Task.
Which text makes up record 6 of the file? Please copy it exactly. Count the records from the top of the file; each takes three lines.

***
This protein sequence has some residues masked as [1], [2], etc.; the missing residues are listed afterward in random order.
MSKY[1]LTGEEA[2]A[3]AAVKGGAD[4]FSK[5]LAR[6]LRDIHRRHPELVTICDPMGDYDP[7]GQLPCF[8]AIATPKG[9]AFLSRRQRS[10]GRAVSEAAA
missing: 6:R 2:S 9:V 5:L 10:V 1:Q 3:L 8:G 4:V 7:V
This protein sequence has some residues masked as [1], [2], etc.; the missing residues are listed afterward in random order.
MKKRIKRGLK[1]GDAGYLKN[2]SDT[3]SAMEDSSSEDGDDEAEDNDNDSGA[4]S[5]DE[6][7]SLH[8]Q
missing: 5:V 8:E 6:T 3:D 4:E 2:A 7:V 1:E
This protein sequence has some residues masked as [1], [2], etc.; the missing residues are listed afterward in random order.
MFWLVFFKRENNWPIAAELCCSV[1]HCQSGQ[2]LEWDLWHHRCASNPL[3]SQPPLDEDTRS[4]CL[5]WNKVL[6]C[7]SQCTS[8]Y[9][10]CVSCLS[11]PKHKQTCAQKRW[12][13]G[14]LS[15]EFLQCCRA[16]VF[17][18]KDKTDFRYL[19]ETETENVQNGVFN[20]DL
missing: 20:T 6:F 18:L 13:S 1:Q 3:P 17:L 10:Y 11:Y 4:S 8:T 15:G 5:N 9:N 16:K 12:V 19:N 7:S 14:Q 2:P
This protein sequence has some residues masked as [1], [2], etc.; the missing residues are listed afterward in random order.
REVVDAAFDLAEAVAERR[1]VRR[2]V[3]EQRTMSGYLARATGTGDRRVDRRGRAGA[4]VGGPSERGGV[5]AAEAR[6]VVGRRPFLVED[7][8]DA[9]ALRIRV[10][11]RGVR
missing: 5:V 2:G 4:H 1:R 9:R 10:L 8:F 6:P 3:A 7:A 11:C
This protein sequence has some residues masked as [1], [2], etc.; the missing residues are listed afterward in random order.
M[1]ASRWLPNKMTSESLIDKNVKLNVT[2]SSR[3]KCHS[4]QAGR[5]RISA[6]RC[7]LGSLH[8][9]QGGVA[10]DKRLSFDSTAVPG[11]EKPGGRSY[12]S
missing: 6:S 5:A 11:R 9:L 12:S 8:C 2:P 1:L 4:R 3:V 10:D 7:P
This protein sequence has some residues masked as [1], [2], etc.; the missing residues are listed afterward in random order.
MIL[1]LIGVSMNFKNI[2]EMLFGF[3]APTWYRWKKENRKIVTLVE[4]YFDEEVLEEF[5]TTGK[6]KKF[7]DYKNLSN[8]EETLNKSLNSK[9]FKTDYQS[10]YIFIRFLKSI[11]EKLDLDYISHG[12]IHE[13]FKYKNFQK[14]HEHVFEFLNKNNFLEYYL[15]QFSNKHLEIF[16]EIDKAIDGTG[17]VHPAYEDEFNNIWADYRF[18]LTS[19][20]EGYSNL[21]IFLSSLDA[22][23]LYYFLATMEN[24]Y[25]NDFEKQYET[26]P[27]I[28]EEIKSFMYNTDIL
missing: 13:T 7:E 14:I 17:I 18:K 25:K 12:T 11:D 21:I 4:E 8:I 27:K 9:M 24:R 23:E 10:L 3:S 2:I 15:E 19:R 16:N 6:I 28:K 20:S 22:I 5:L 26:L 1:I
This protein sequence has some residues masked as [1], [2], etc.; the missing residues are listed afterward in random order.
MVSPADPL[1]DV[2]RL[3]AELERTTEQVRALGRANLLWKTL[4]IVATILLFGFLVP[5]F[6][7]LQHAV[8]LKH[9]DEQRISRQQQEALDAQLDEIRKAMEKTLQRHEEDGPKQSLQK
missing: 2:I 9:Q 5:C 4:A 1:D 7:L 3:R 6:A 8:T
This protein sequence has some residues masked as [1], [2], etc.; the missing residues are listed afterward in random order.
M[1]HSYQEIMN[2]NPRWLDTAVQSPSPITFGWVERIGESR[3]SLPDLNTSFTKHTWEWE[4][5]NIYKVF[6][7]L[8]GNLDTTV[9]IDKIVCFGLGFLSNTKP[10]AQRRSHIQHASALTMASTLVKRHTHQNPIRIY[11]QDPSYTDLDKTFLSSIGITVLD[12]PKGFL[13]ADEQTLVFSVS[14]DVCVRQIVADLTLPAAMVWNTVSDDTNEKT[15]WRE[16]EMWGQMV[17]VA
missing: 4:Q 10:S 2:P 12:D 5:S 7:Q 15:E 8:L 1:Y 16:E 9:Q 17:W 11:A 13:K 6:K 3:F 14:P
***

This protein sequence has some residues masked as [1], [2], etc.; the missing residues are listed afterward in random order.
MIL[1]LIGVSMNFKNI[2]EMLFGF[3]APTWYRWKKENRKIVTLVE[4]YFDEEVLEEF[5]TTGK[6]KKF[7]DYKNLSN[8]EETLNKSLNSK[9]FKTDYQS[10]YIFIRFLKSI[11]EKLDLDYISHG[12]IHE[13]FKYKNFQK[14]HEHVFEFLNKNNFLEYYL[15]QFSNKHLEIF[16]EIDKAIDGTG[17]VHPAYEDEFNNIWADYRF[18]LTS[19][20]EGYSNL[21]IFLSSLDA[22][23]LYYFLATMEN[24]Y[25]NDFEKQYET[26]P[27]I[28]EEIKSFMYNTDIL
missing: 13:T 7:E 14:I 17:I 18:K 25:K 12:T 11:D 21:I 4:E 8:I 27:K 9:M 24:R 23:E 10:L 3:S 2:I 15:E 19:R 16:N 6:I 28:K 20:S 22:I 5:L 26:L 1:I